Ariel Sharon: Military legacy and Chris Christie

Ariel Sharon would be remembered above all as a soldier. He participated in many military operations and held various military positions mostly as a commander of ground units.

In 1953 he led the elite “101” commando outfit. Later on he became the commander of a parachute battalion. In the 1956 war he was the commander of the 202nd parachute brigade. One of his battalions, the 890th, parachuted deep in the Sinai Peninsula, which was the opening stage in the war against Egypt. This landing was more a political move, rather than a military one, since it was supposed to give Britain and France an excuse to attack Egypt. It was a complicated maneuver but Sharon’s part was just to send off his troops in harm’s way. Sharon and almost all the Israeli officers, up and including the head of the southern command, were not aware of many aspects of that war due to the secret alliance between Israel and the two European powers against Egypt.

However, in the 1982 war in Lebanon, Sharon – then a dominant minister of defense – would call all the shots, although his troops in the field would be often confused and ignorant about the real goals of the war.
In the 1956 war Sharon and the rest of his brigade joined the 890th battalion. It was then Sharon got involved in what turned out to be one of the major disputes of his carrier: the battle of the Mitla pass. Sharon was seen as an officer who ignored his superiors. However, he stayed in active military service.

In the 1967 war, as commander of the 38th division Sharon orchestrated the cracking and conquest of a major Egyptian stronghold in north – east Sinai. Sharon’s attack was a combination of airborne assault, armor charge, massive artillery barrage and infantry soldiers who marched 14 kilometers in the sands in order to reach his objectives. This campaign has been considered a masterpiece.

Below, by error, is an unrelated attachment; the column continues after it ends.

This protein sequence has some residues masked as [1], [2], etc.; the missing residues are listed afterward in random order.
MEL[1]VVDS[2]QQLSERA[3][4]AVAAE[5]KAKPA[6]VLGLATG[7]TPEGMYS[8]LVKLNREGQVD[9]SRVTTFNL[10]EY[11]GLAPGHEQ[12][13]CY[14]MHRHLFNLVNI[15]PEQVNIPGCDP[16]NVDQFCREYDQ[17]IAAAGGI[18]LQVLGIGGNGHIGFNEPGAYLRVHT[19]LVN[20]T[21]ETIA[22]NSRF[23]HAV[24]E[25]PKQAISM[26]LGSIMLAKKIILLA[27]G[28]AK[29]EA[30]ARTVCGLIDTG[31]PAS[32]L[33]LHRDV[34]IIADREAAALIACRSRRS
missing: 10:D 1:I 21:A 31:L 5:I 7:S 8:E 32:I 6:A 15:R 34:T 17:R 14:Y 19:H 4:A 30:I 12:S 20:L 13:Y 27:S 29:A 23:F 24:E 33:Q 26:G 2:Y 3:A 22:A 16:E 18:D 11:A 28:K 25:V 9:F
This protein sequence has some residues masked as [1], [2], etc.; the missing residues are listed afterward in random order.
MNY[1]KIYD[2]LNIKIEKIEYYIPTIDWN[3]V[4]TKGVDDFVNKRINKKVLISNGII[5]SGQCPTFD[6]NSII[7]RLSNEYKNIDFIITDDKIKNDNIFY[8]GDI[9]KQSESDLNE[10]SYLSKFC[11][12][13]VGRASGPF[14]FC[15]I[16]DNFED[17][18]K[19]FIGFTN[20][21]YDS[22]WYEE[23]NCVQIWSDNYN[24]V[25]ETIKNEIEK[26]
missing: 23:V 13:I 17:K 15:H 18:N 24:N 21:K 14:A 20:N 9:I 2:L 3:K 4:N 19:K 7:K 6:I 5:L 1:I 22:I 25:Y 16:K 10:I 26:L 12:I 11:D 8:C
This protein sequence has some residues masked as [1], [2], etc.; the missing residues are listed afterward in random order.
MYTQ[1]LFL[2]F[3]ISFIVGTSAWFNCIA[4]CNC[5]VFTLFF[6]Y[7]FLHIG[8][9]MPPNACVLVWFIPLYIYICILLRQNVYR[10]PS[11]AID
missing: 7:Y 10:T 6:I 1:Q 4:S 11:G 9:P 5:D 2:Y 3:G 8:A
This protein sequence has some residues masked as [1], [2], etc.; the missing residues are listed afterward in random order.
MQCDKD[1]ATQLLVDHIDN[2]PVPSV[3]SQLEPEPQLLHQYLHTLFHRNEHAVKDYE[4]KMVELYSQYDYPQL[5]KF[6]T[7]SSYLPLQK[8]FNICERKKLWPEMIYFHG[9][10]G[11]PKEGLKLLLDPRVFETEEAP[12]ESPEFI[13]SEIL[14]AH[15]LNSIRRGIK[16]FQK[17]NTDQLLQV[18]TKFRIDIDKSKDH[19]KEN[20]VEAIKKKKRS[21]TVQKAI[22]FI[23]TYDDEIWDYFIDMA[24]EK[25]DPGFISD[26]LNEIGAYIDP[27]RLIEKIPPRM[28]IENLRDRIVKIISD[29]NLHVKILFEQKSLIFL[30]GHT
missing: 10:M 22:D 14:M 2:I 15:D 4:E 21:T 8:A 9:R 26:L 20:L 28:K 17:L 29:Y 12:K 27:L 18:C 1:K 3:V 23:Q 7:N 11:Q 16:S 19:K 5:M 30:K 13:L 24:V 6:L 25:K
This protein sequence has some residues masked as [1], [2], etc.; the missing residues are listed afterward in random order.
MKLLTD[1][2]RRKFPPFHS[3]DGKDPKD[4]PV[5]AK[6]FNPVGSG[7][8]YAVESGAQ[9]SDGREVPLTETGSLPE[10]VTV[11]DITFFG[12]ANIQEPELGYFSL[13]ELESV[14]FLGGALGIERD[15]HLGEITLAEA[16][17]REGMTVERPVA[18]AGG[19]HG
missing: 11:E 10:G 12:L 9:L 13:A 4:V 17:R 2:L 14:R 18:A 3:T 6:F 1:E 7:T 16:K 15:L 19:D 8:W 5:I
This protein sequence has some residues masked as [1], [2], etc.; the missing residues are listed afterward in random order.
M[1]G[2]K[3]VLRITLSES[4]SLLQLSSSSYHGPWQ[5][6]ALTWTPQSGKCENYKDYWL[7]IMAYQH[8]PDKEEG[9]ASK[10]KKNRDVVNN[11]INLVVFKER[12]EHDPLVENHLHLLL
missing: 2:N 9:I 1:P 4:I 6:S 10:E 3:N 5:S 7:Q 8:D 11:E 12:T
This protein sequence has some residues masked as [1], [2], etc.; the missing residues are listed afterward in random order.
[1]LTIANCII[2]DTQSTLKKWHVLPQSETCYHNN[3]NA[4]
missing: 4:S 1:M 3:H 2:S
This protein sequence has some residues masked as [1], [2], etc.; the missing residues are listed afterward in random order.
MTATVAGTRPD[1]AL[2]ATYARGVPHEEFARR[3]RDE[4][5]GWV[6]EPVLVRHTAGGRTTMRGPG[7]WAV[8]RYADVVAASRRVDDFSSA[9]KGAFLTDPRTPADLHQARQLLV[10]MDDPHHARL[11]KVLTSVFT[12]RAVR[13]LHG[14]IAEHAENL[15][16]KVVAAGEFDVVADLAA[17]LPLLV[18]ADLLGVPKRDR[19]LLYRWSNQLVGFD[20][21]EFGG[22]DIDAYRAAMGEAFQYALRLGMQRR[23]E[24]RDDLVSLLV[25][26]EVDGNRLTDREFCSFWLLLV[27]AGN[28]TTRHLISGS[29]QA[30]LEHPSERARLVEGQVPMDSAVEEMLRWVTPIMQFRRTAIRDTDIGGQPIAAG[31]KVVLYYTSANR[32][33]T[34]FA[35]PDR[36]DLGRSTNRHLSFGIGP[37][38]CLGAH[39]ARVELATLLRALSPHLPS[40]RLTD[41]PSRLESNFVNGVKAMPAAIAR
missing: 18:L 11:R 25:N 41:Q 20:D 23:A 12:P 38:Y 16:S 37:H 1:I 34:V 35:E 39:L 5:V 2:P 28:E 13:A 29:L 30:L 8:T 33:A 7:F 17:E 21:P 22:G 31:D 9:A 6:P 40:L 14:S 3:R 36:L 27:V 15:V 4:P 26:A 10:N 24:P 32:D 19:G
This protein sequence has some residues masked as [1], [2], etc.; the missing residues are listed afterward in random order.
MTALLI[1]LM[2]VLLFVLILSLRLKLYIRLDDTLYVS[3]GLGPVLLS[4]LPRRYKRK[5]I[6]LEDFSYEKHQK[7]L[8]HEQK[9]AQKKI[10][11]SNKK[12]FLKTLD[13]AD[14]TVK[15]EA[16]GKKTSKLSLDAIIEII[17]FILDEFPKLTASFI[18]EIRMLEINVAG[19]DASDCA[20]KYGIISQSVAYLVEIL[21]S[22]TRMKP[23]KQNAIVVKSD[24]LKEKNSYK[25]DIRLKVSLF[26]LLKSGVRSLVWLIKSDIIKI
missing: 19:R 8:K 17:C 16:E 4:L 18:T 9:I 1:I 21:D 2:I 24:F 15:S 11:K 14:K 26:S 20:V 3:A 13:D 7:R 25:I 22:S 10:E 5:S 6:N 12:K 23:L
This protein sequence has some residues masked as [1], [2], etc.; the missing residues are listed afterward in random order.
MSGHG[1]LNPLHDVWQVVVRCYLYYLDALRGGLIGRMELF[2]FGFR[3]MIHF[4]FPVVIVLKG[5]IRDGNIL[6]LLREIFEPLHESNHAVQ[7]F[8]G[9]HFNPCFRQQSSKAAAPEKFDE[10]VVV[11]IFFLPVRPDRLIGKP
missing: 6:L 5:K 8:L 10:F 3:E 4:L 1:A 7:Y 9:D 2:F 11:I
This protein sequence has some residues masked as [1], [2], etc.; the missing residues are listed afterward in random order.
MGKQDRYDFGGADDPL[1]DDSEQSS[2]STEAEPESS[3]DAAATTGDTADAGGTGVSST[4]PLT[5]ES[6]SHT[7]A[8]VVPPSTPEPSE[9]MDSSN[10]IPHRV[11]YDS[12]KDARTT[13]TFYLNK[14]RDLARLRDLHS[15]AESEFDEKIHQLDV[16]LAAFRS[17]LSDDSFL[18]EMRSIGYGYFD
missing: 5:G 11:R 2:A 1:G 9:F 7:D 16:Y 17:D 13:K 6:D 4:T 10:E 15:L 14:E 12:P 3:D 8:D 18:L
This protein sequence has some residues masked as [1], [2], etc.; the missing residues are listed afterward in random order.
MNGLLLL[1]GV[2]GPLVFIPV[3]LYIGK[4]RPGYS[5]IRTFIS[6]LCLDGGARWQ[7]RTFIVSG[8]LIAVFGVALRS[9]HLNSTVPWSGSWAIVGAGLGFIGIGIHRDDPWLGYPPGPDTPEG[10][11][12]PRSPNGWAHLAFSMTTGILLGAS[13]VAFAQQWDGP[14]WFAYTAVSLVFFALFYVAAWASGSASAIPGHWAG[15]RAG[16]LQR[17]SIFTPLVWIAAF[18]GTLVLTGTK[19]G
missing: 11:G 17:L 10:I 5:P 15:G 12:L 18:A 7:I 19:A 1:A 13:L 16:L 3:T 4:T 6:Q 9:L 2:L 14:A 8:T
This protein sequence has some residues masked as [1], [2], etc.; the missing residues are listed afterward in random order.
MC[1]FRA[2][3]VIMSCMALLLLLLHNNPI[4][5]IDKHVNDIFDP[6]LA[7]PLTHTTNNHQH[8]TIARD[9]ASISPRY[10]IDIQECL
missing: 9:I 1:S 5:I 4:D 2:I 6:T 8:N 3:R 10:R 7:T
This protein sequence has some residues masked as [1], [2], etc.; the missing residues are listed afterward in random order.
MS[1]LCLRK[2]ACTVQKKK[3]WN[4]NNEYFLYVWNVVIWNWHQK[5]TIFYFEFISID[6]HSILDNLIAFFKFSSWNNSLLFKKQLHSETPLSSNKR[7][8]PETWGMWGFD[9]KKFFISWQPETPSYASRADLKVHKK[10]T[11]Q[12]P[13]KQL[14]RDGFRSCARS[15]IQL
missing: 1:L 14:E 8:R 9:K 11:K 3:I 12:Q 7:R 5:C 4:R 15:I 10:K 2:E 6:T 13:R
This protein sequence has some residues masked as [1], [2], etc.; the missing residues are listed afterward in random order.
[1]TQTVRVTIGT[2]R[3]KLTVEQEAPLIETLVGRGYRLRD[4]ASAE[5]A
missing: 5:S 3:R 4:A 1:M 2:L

In the 1973 war Sharon commanded the 143rd division, which crossed the Suez Canal in a very costly battle. About 300 troops from His division alone were killed in one night. The 162nd Division, under the command of Avraham Adan also played a major part in that offensive, which turned the tide of the war in favor of Israel on the Egyptian front.

Physically, since he was a junior officer in the 1950s Sharon was a bulky guy, who enjoyed good food. His heavy build became part of his image, but his weight did not stop his rise to the rank of major general and actually contributed to his reputation. He was seen as someone who could not be blocked, which was often true. Although he came from the infantry he was considered to be a human tank.

For many years some Israelis have expressed harsh criticism against his pushy manner, while others cultivated enormous respect for Sharon, even admiration, and they did not care about his chunky appearance. That was true also in the Israeli military, since there were many Israeli officers, including those who came from combat units, who did not maintain their fitness when they became generals. Still Sharon’s physical proportions were quite unique among the top brass of the IDF. It was the same when Sharon entered Israeli politics including serving twice as prime minister.

Chris Christie, the governor of New Jersey, is known among others for his bulky size, which became a growing political issue since he was beginning to be considered as a possible future presidential candidate. Indeed, there was already in the White House a very hefty man, William Howard Taft (1909-1913). Christie might lose many pounds until 2016, but he could wave that by using similar foreign leaders like Sharon.
There are other similarities between those two. Sharon was also known to talk back and quite loud against his opponents, as Christie did. Although belonging to right wing parties, both leaders have demonstrated their pragmatism.

Recently Christie has become entangled in a scandal due to traffic jams his staff caused on purpose. Time will tell if like Sharon, who overcame many scandals, many worse than that, Christie will too eventually reach the leadership of his country.

About the Author
Dr. Ehud Eilam has been dealing and studying Israel’s national security for more than 25 years. He served in the Israeli military and later on he worked for the Israeli Ministry of Defense. He is now a writer and an independent researcher. He has a Ph.D and he had published five books He lives now near Boston, MA. His email:
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